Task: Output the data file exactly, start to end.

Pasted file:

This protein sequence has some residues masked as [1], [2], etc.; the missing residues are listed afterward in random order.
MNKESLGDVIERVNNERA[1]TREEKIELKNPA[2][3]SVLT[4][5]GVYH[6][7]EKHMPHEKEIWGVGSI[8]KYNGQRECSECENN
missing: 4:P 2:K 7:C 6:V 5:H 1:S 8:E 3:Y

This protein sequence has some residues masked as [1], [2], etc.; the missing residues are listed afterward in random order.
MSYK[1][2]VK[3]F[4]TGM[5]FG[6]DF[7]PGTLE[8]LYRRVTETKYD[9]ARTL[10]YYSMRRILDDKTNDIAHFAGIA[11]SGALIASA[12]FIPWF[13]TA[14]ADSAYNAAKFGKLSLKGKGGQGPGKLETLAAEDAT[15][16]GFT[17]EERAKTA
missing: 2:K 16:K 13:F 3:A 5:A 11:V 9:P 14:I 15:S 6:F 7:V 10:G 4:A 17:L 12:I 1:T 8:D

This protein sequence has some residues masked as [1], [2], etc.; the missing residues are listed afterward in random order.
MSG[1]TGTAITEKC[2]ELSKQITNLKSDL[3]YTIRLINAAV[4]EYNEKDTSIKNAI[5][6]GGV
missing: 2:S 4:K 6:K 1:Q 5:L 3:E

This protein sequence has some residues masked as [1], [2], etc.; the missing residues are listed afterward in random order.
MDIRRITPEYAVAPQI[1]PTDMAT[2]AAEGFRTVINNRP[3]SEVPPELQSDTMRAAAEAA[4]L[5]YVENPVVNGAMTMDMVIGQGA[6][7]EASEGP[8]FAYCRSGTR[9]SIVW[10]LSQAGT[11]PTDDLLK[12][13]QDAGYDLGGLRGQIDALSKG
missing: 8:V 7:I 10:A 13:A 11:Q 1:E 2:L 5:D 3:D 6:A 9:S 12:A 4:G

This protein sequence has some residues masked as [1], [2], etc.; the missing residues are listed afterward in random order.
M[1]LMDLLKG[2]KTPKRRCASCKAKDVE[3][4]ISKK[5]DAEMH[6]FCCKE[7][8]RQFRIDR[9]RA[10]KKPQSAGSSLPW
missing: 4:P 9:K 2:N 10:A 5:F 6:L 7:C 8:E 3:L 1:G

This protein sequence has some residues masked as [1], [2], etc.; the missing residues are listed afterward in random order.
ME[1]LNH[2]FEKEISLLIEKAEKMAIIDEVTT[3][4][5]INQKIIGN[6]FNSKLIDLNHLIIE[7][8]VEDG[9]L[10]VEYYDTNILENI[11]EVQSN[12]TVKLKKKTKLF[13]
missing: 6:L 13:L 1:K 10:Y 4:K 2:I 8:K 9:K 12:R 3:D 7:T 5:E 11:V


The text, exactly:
This protein sequence has some residues masked as [1], [2], etc.; the missing residues are listed afterward in random order.
MNKESLGDVIERVNNERA[1]TREEKIELKNPA[2][3]SVLT[4][5]GVYH[6][7]EKHMPHEKEIWGVGSI[8]KYNGQRECSECENN
missing: 4:P 2:K 7:C 6:V 5:H 1:S 8:E 3:Y

This protein sequence has some residues masked as [1], [2], etc.; the missing residues are listed afterward in random order.
MSYK[1][2]VK[3]F[4]TGM[5]FG[6]DF[7]PGTLE[8]LYRRVTETKYD[9]ARTL[10]YYSMRRILDDKTNDIAHFAGIA[11]SGALIASA[12]FIPWF[13]TA[14]ADSAYNAAKFGKLSLKGKGGQGPGKLETLAAEDAT[15][16]GFT[17]EERAKTA
missing: 2:K 16:K 13:F 3:A 5:A 11:V 9:P 14:I 15:S 6:F 7:V 10:G 4:A 17:L 12:I 1:T 8:D

This protein sequence has some residues masked as [1], [2], etc.; the missing residues are listed afterward in random order.
MSG[1]TGTAITEKC[2]ELSKQITNLKSDL[3]YTIRLINAAV[4]EYNEKDTSIKNAI[5][6]GGV
missing: 2:S 4:K 6:K 1:Q 5:L 3:E

This protein sequence has some residues masked as [1], [2], etc.; the missing residues are listed afterward in random order.
MDIRRITPEYAVAPQI[1]PTDMAT[2]AAEGFRTVINNRP[3]SEVPPELQSDTMRAAAEAA[4]L[5]YVENPVVNGAMTMDMVIGQGA[6][7]EASEGP[8]FAYCRSGTR[9]SIVW[10]LSQAGT[11]PTDDLLK[12][13]QDAGYDLGGLRGQIDALSKG
missing: 8:V 7:I 10:A 13:A 11:Q 1:E 2:L 5:D 3:D 6:A 9:S 12:A 4:G

This protein sequence has some residues masked as [1], [2], etc.; the missing residues are listed afterward in random order.
M[1]LMDLLKG[2]KTPKRRCASCKAKDVE[3][4]ISKK[5]DAEMH[6]FCCKE[7][8]RQFRIDR[9]RA[10]KKPQSAGSSLPW
missing: 4:P 9:K 2:N 10:A 5:F 6:L 7:C 8:E 3:L 1:G

This protein sequence has some residues masked as [1], [2], etc.; the missing residues are listed afterward in random order.
ME[1]LNH[2]FEKEISLLIEKAEKMAIIDEVTT[3][4][5]INQKIIGN[6]FNSKLIDLNHLIIE[7][8]VEDG[9]L[10]VEYYDTNILENI[11]EVQSN[12]TVKLKKKTKLF[13]
missing: 6:L 13:L 1:K 10:Y 4:K 2:I 8:K 9:K 12:R 3:D 7:T 5:E 11:V